Records Reveal Conviction in 1999 Acid Attack

Ex-wife of top government official convicted and sentenced in Tat Marina case

Court documents released yesterday offer the first documented proof that the ex-wife of a top government official was convicted, in absentia, for a notorious 1999 acid attack on a then-15-year-old girl.

The Council of Ministers re­leased the records on the heels of a newspaper article that appeared in The Cambodia Daily citing critics of the government’s response to acid crimes to date. It also came just ahead of today’s debate at the Na­­tional Assembly on a draft acid law that proposes to mete out stiff sentences for such crimes.

According to the April 25, 2001, decision, the Phnom Penh Muni­­­ci­­pal Court convicted Khoun So­phal, the former wife of Council of Ministers Secretary of State Svay Sitha, in absentia, for the attack on Tat Marina, who was Mr Si­tha’s mistress at the time.

Though the sentence was handed down, according to the belatedly released decade-old court documents, Ms Sophal never saw the inside of a prison.

The court, it said, “convicts Khoun Sophal, 41, to one year in jail, and this jail term is suspended with a term of five years’ probation starting from today’s announcement for the premeditated attack on December 5, 1999.”

On that day, Ms Marina was feeding her 3-year-old niece rice porridge at a food stall next to Phnom Penh’s Phsar Olympic when Ms Sophal and accomplices forced her to the ground and doused her with more than one liter of nitric acid.

The highly corrosive acid consumed the skin on Ms Marina’s face, ears and hair along with swaths of her neck, shoulders and back. The chemicals left more than 40 percent of her body burned and scarred, and doctors at that time believed that she might not survive the attack.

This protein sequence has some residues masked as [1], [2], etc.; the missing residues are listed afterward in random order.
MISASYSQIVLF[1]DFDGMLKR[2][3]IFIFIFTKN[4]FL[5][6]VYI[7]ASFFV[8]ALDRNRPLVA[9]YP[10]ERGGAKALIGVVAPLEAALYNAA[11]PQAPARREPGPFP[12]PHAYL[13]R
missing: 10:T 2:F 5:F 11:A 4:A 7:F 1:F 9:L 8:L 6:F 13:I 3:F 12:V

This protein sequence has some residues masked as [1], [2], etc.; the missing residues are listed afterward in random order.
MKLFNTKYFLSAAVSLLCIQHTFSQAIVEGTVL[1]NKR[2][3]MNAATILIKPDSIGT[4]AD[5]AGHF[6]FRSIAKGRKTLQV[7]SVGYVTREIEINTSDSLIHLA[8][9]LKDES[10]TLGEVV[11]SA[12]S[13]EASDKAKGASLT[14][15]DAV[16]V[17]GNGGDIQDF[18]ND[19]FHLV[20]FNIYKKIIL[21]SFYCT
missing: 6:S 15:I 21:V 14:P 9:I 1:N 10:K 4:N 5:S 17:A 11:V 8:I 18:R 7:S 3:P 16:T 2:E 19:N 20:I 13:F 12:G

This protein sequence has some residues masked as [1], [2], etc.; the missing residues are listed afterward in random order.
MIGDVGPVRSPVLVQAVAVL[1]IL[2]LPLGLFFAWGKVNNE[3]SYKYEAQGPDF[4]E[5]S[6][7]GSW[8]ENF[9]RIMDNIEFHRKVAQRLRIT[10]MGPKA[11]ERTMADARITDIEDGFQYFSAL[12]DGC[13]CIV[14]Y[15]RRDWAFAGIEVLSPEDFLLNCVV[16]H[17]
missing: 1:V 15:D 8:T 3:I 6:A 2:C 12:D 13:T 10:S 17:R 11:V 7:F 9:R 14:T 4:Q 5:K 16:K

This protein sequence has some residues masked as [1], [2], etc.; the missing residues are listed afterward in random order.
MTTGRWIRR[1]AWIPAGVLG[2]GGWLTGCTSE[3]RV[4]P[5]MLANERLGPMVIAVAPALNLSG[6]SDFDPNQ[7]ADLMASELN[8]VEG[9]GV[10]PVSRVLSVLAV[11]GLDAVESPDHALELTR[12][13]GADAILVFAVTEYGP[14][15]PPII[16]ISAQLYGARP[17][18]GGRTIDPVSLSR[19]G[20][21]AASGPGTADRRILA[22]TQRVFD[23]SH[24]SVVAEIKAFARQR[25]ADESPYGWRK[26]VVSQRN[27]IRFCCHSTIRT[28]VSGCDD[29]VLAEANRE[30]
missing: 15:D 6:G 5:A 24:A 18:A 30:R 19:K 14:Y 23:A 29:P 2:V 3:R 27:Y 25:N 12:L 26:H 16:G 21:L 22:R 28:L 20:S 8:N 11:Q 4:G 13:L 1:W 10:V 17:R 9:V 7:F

Authorities issued arrest warrants for Ms Sophal and two of her bodyguards though none of them were ever arrested, and the case apparently lay dormant for a decade with many police officials unwilling to talk about the incident.

However, in a 2009 radio interview with Voice of America ahead of the release of a film in the US about Ms Marina’s attack, Council of Ministers spokesman Phay Siphan said Ms Sophal had received a five-year suspended sentence for the attack. He also conveyed Mr Sitha’s feelings that he was a “victim” of his wife’s attack on Ms Marina.

But Mr Siphan subsequently declined to repeat the length of the prison sentence reportedly meted out to Mr Sitha’s former wife, and referred questions to police. At that time, police and court officials said either that they had no such information or could not remember the case of Ms Marina.

National Police spokesman Kirth Chantharith said yesterday that he recalled the case but still had no news on Khoun Sophal.

Mr Sitha was in Singapore yesterday and unavailable for comment.

Opposition lawmaker Mu Sochua, a former Women’s Affairs minister, said the light sentence handed out for the attack, on top of Ms Sophal’s absence from her trial, only added to a culture of impunity for the country’s well-connected.

“[Ms Marina] had to have her ear cut off and get a new face…. This is 100 percent injustice and encourages others to follow” the perpetrators’ example, Ms Sochua said.

“If they want to give her justice, they should catch them,” she said.

Under the acid draft law to be debated today at the Assembly, the perpetrators of an attack such as that on Ms Marina could receive anywhere between five and 25 years in jail for causing permanent damage.

If the law is passed, courts could also start sentencing anyone convicted of murder with acid to between 15 and 30 years in jail. Critics, however, have knocked the latest draft of the law for watering down earlier versions that carried even heavier penalties for acid crimes.



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